"It was so great to feel like we were a part of it all," says Krystal. "But in the back of our minds was always that dreadful thought of 'What if—what if she changes her mind and decides to parent?' There is never a guarantee... the birth parents can and do back out at any given time."

The couple had exhausted their financial resources to pay for agency fees and other required adoption costs, and felt like this was their last chance. If it didn't work out this time, they couldn't afford to do it again.

Krystal recalls her mom asking Derek how he was feeling, since he didn't seem to be as excited as Krystal was.

"And I will never forget his answer," Krystal says: "'I just don't want to get my hopes up. If it falls through I need to be strong for Krystal and make sure she is alright. I will be excited when I know that he is ours.'"

Ups and downs

In mid-November, the couple's fears seemed to be confirmed. They started seeing changes in the birth mom; she stopped answering their pre-arranged calls, and wasn't returning their messages.

A consultant at the adoption agency tried to assuage their fears, saying this was Carol's way of disconnecting from the baby. For the next month, that's the way the Boyds perceived it.

At the end of December, they flew out to Texas to attend a Dec. 23 ultrasound appointment. The baby was due in less than a week.

Carol had invited them down for the appointment, and went baby shopping with them the day before. The Boyds wanted her to feel as included as possible, as long as she was comfortable with it. They spent two hours picking out bibs, blankets, onesies and other baby necessities. Krystal says they all had an "amazing" time together, and calls it a memory she'll never forget.

But the next day, the Boyds waited around in their hotel room for Carol to call them about the ultrasound, and never heard from her.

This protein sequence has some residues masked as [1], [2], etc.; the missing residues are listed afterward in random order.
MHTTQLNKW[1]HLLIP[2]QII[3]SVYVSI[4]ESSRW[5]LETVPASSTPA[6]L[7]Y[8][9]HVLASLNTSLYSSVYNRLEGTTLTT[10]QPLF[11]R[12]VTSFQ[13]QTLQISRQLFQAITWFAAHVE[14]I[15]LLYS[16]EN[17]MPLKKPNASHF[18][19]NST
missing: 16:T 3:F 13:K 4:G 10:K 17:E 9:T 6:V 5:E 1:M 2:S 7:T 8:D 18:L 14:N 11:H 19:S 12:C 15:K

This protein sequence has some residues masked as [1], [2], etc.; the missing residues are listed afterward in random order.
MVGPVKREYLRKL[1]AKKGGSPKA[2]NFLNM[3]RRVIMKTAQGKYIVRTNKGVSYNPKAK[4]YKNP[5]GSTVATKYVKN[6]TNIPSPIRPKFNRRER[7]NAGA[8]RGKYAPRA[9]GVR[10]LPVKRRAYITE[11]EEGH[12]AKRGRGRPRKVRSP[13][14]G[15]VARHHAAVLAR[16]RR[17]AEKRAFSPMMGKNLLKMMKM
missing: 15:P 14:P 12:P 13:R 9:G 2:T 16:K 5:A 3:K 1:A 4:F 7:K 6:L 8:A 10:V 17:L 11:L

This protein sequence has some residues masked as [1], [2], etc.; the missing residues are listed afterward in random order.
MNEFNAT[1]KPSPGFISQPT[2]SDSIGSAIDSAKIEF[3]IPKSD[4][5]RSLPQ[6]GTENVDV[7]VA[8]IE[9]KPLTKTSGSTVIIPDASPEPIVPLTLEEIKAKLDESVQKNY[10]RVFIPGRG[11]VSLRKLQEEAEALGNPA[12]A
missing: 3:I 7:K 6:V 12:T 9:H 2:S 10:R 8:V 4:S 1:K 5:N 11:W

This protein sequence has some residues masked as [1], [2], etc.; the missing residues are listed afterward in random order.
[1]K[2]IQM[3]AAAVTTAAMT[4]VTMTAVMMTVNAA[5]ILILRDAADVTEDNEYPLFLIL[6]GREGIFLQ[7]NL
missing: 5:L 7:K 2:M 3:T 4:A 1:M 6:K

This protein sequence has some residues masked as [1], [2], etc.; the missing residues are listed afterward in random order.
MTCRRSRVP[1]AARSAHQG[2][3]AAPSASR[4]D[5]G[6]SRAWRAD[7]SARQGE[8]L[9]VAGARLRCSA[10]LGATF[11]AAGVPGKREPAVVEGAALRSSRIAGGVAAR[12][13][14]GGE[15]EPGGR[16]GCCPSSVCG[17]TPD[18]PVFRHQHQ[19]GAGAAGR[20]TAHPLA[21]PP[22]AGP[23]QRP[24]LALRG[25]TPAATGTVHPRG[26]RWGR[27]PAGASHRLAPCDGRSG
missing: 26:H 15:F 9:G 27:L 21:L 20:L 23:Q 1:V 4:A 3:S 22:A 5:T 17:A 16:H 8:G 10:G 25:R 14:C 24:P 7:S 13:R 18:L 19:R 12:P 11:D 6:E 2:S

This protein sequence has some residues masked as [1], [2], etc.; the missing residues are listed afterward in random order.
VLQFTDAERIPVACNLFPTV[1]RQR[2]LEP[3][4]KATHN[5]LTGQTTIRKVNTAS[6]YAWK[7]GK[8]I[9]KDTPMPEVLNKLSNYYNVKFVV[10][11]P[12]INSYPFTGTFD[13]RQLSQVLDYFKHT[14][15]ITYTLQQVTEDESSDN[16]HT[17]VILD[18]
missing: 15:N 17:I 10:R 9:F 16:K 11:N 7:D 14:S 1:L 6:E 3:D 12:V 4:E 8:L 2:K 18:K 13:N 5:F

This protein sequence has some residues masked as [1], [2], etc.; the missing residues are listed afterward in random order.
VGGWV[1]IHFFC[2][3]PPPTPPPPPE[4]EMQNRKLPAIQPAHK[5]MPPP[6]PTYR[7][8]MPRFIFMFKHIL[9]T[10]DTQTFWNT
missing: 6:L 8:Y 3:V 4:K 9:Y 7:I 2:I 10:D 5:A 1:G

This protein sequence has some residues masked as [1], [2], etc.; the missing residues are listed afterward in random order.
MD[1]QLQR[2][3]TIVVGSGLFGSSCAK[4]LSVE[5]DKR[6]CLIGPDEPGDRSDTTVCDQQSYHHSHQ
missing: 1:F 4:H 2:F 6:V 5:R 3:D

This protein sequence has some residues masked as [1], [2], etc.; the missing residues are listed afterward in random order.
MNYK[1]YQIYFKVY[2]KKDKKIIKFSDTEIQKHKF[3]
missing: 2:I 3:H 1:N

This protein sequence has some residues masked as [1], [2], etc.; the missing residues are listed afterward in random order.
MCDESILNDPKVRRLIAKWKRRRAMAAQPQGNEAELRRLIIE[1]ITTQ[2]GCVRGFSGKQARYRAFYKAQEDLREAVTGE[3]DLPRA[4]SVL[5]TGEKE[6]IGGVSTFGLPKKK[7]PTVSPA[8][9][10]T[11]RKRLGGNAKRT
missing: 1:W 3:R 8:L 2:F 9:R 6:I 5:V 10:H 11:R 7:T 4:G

"We waited and waited and waited—no phone call," says Krystal. "I tried to call and leave her a message, with no response back. So once again... we both couldn't sleep, and I think we were trying to prepare ourselves for the outcome of going home without what we originally had come for."

The next day was Christmas Eve, and the Boyds found themselves far away from family, feeling isolated and nervous about the adoption. They tried to stay positive and keep themselves distracted, going out to dinner that night and seeing a movie, but they heard nothing from Carol all day and became increasingly worried.

Christmas Day came, and they started fearing the worst.

"I was tired, crabby, quiet, depressed and terrified," Krystal says. "We tried to make the most of Christmas day together, but it was hard to be cheerful in a hotel room, with nothing but time to think."

Finally, that evening, they got a call from Carol. She told them she had been sick, but was feeling better now. Her ultrasound was rescheduled for the 27th, and the Boyds were again invited to go. The conversation made them feel hopeful again.

When the day of the rescheduled appointment came, however, they found themselves waiting and waiting and waiting again for Carol's call. They finally heard from her at 9 p.m. that night, long after the appointment was over. She apologized for not calling, but the Boyds weren't happy. Once again, they felt like the whole deal might fall apart.

A son is born

The following day, Dec. 28, things started to take a turn for the better. Krystal and Derek met Carol and her mom, sister and niece for lunch, and the meeting went well. Carol's mom pulled Krystal aside and assured her that everything was going to be okay.

"Her words were so heartfelt, and her eyes so loving and kind, that it made me feel a bit more at ease," Krystal says.

They found out that Carol's labor was going to be induced at 8 a.m. on the 30th, and they made a plan to be there for the baby's birth. Carol invited Krystal to be in the room with her while he was being born.